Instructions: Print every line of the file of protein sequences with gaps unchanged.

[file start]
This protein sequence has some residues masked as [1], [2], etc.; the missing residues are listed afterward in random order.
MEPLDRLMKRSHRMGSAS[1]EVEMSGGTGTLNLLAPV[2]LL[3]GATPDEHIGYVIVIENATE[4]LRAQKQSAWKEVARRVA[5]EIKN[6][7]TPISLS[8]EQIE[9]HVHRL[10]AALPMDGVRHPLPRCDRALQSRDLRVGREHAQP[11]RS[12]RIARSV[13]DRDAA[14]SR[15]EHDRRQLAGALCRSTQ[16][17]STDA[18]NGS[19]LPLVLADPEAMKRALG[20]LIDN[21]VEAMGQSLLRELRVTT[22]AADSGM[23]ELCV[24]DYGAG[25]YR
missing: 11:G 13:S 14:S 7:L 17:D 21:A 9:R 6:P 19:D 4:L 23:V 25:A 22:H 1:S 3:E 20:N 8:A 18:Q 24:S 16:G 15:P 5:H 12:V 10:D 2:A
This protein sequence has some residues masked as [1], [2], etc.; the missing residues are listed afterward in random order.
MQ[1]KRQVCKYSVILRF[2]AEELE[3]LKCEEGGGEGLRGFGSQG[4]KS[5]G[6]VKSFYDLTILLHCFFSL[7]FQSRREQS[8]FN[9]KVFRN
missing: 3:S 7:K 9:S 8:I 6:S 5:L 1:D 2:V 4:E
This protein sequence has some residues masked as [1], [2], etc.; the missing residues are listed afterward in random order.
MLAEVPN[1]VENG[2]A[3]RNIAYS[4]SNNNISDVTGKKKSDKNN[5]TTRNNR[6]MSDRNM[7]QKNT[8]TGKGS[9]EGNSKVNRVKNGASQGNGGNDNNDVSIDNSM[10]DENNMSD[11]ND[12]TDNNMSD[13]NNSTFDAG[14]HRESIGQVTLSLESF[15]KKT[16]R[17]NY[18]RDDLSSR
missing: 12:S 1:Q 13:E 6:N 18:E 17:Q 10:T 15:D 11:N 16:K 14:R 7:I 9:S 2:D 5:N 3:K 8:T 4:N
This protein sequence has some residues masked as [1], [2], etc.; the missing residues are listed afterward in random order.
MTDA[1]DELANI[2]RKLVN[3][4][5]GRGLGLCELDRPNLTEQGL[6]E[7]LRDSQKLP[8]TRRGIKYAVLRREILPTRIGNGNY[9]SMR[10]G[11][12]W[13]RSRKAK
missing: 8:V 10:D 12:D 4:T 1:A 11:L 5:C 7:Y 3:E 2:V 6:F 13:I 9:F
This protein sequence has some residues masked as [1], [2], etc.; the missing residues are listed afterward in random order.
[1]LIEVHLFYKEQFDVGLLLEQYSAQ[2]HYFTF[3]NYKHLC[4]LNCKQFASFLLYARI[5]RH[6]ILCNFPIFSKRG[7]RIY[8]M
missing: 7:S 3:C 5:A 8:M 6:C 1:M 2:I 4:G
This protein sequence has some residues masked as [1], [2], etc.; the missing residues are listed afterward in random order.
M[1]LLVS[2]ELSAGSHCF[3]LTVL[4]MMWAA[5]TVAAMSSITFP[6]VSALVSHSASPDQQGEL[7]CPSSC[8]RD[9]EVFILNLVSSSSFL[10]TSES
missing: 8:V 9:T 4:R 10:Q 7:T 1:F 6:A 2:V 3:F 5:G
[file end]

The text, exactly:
This protein sequence has some residues masked as [1], [2], etc.; the missing residues are listed afterward in random order.
MEPLDRLMKRSHRMGSAS[1]EVEMSGGTGTLNLLAPV[2]LL[3]GATPDEHIGYVIVIENATE[4]LRAQKQSAWKEVARRVA[5]EIKN[6][7]TPISLS[8]EQIE[9]HVHRL[10]AALPMDGVRHPLPRCDRALQSRDLRVGREHAQP[11]RS[12]RIARSV[13]DRDAA[14]SR[15]EHDRRQLAGALCRSTQ[16][17]STDA[18]NGS[19]LPLVLADPEAMKRALG[20]LIDN[21]VEAMGQSLLRELRVTT[22]AADSGM[23]ELCV[24]DYGAG[25]YR
missing: 11:G 13:S 14:S 7:L 17:D 21:A 9:R 6:P 19:D 4:L 23:V 25:A 22:H 1:S 3:E 20:N 8:A 18:Q 24:S 16:G 15:P 5:H 12:V 10:D 2:A
This protein sequence has some residues masked as [1], [2], etc.; the missing residues are listed afterward in random order.
MQ[1]KRQVCKYSVILRF[2]AEELE[3]LKCEEGGGEGLRGFGSQG[4]KS[5]G[6]VKSFYDLTILLHCFFSL[7]FQSRREQS[8]FN[9]KVFRN
missing: 3:S 7:K 9:S 8:I 6:S 5:L 1:D 2:V 4:E
This protein sequence has some residues masked as [1], [2], etc.; the missing residues are listed afterward in random order.
MLAEVPN[1]VENG[2]A[3]RNIAYS[4]SNNNISDVTGKKKSDKNN[5]TTRNNR[6]MSDRNM[7]QKNT[8]TGKGS[9]EGNSKVNRVKNGASQGNGGNDNNDVSIDNSM[10]DENNMSD[11]ND[12]TDNNMSD[13]NNSTFDAG[14]HRESIGQVTLSLESF[15]KKT[16]R[17]NY[18]RDDLSSR
missing: 12:S 1:Q 13:E 6:N 18:E 17:Q 10:T 15:D 11:N 16:K 14:R 7:I 9:S 2:D 5:N 3:K 8:T 4:N
This protein sequence has some residues masked as [1], [2], etc.; the missing residues are listed afterward in random order.
MTDA[1]DELANI[2]RKLVN[3][4][5]GRGLGLCELDRPNLTEQGL[6]E[7]LRDSQKLP[8]TRRGIKYAVLRREILPTRIGNGNY[9]SMR[10]G[11][12]W[13]RSRKAK
missing: 8:V 10:D 12:D 4:T 1:A 11:L 5:C 7:Y 3:E 2:V 6:F 13:I 9:F
This protein sequence has some residues masked as [1], [2], etc.; the missing residues are listed afterward in random order.
[1]LIEVHLFYKEQFDVGLLLEQYSAQ[2]HYFTF[3]NYKHLC[4]LNCKQFASFLLYARI[5]RH[6]ILCNFPIFSKRG[7]RIY[8]M
missing: 7:S 3:C 5:A 8:M 6:C 1:M 2:I 4:G
This protein sequence has some residues masked as [1], [2], etc.; the missing residues are listed afterward in random order.
M[1]LLVS[2]ELSAGSHCF[3]LTVL[4]MMWAA[5]TVAAMSSITFP[6]VSALVSHSASPDQQGEL[7]CPSSC[8]RD[9]EVFILNLVSSSSFL[10]TSES
missing: 8:V 9:T 4:R 10:Q 7:T 1:F 6:A 2:V 3:F 5:G